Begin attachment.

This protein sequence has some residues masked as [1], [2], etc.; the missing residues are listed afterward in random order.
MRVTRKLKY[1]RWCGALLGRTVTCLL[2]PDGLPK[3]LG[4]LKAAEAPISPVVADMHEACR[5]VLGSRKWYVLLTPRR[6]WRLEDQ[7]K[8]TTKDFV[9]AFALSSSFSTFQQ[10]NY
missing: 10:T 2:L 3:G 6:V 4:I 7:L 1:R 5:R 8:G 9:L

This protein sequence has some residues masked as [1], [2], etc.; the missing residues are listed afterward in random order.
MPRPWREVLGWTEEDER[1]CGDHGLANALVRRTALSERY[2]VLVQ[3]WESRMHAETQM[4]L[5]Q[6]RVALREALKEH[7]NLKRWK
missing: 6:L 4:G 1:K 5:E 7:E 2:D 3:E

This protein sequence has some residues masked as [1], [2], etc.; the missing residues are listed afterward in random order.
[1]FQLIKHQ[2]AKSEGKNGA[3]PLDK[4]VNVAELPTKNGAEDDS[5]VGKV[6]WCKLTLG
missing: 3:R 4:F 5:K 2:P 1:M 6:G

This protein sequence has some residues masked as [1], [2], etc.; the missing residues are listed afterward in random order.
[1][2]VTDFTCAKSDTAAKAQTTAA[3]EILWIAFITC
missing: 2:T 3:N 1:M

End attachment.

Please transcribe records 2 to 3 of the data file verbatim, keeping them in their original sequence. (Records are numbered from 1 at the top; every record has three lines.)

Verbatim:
This protein sequence has some residues masked as [1], [2], etc.; the missing residues are listed afterward in random order.
MPRPWREVLGWTEEDER[1]CGDHGLANALVRRTALSERY[2]VLVQ[3]WESRMHAETQM[4]L[5]Q[6]RVALREALKEH[7]NLKRWK
missing: 6:L 4:G 1:K 5:E 7:E 2:D 3:E

This protein sequence has some residues masked as [1], [2], etc.; the missing residues are listed afterward in random order.
[1]FQLIKHQ[2]AKSEGKNGA[3]PLDK[4]VNVAELPTKNGAEDDS[5]VGKV[6]WCKLTLG
missing: 3:R 4:F 5:K 2:P 1:M 6:G